We’ve all heard the adage that you shouldn’t judge a book by its cover. But when it comes to business, nobody pays a blind bit of notice. Your prospective clients will look around, see where you work, and start forming opinions about you right away. In fact, research shows that customers pick up on office cues within only a few seconds. So what do they want from your office? And how can you improve your current offering?
Lay Out Your Portfolio
When a client arrives at your offices, you may not be able to see them straight away. That’s okay if you’re with another client. But nobody wants to wait, twiddling their thumbs with nothing to do. Here’s an idea: lay out some materials that a customer can flick through before they meet you in person. You could get a creative company to put together a brochure of the packages you offer. Or you could create a portfolio with interesting details about the projects you’ve completed.
Keep Your Office Tidy
One of the best ways to put clients off is as messy, dirty office. Make sure that you have an office cleaning routine in place to avoid unsightly bins and desks covered with paper. Your office should be sparkling. The walkways should be clear (since bags in the gangways is a potential fire hazard). And the floors should shimmer unless, of course, they’re carpeted. Also, don’t forget that your clients will probably want to use your kitchen or your bathroom at some point. A disgusting bathroom is enough to put off even the keenest customers.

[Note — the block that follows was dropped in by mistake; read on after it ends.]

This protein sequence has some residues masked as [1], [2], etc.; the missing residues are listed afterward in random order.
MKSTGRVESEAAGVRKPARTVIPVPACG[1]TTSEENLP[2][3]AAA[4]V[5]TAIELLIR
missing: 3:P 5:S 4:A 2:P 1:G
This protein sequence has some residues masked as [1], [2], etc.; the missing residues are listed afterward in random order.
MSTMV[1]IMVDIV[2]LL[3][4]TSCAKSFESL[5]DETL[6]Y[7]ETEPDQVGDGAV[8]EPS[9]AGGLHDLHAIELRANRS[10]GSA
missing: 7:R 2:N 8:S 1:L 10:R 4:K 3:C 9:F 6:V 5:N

Appeal To Their Senses
Some offices are bright, airy and smell good. Others are dark, dank and a little stale. Ask yourself whether or not your office appeals to your client’s senses. Is there an unpleasant smell coming from the bathroom, for instance?
Also, ask yourself whether you should have music playing in the background? Is there anything else that you can do to make clients feel more comfortable? Note that you and your colleagues may have adapted to many of the problems with your office and may not even notice them. It’s worth checking in every now and again with people you know will give you an honest opinion. Ask visitors, clients and partners what they think and what they would improve.
Match Your Decoration To Client Expectations
In modern business, branding is about much more than the logo you put on a billboard. It’s about integrating the whole business into a single design dynamic. One of the places where you can introduce your brand, therefore, is your office. If you’re a design studio, it doesn’t make an awful lot of sense to your clients for your business to look like the inside of a factory. If you’re a legal firm, you probably want to steer clear of anything neon or flashy.
Each industry has its own design tropes. These tropes have been discovered after many years of experimentation. The key is to adapt these to fit your brand while also producing something that the client loves.